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BT cotton farmers urged to check soil nutrients

A mature crop at the National Field Trials for BT cotton at Mathangauta village, Kirinyaga County. [File, Standard]

Researchers have urged BT cotton farmers to ensure they strictly observe soil nutrition for a good harvest.

Kenya Agricultural and Research Organization researcher Macharia Muriithi said farmers who have planted cotton in South Ngariama, Mwea East sub-county, must be ready to provide nutrients to the crop.

“In Mwea we have farmers who are doing BT farming. The soil is very malnourished so farmers have to add more nutrients for the crop to get the required nutrients,” said Macharia.

At Bernard Wachira’s farm, it was evident that the soil was fertile and that despite low rainfall, a single plant is able to produce up to 60 bolls while the ones on poor soils had stunted growth and produced just about five small bolls.

“It is now obvious that out of the practical experience as seen on Wachira’s farm, BT cotton, just like other crops, requires proper soil fertility and nutrition during planting if a farmer expects a good harvest,” Macharia said.

He also told farmers that bolls from a healthy plant yielded heavier cotton fiber than those from a malnourished crop.

The expert further urged the farmers to ensure they sprayed their crop on time to keep off spider mites and other pests if they expected quality harvest demanded by the respective ginners.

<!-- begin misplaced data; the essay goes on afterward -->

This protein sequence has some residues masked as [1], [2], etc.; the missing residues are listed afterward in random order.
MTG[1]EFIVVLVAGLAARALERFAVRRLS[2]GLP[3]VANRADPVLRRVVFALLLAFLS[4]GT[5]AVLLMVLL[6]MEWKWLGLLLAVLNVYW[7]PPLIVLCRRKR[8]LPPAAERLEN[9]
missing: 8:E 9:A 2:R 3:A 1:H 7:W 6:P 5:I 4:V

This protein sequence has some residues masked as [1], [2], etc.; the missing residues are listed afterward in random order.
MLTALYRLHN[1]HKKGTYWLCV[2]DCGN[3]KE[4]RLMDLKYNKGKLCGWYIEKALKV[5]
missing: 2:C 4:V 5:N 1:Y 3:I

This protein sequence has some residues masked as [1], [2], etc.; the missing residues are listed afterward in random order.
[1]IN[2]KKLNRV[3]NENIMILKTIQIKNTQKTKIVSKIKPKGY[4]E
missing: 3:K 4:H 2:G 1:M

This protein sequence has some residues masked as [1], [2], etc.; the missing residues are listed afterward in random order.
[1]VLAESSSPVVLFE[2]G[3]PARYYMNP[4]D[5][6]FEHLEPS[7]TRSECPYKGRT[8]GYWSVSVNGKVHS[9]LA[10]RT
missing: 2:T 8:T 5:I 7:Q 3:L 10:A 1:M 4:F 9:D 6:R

He said what was guaranteed of the BT cotton was the ability to kill bollworms when attacked, drought resistance, and early maturity.

Macharia said within four months after planting, farmers were already harvesting, unlike the traditional crop which took up to six months to mature with low production of about four bolls per plant in a small potion that is manageable.

“Don’t go about planting three acres which you can hardly feed properly and end up experiencing heavy losses but rather start small going big gradually,” Macharia said.

The farmers on the other hand said due to the climate change whose effects have already been manifested by the unreliable rain patterns, their crop for this season was badly affected.

“We planted our crop in March this year, two weeks before the onset of the long rains but after germination, the rains subsided and for the last three months we have not had a drop of rainfall, making our crop weak and unhealthy,” Wachira said.



Farmers from the county had complained of receiving the seeds late last year after the rains had already subsided leading to a poor crop.

BT cotton crop farming is gaining ground in Kirinyaga, Embu and Tharaka-Nithi counties due to its numerous advantages over the traditional cotton, which requires up to 15 sprays before maturity as compared to only two for the BT.

The re-introduction of BT cotton farming was a plan to revive the collapsed Mwea ginnery.

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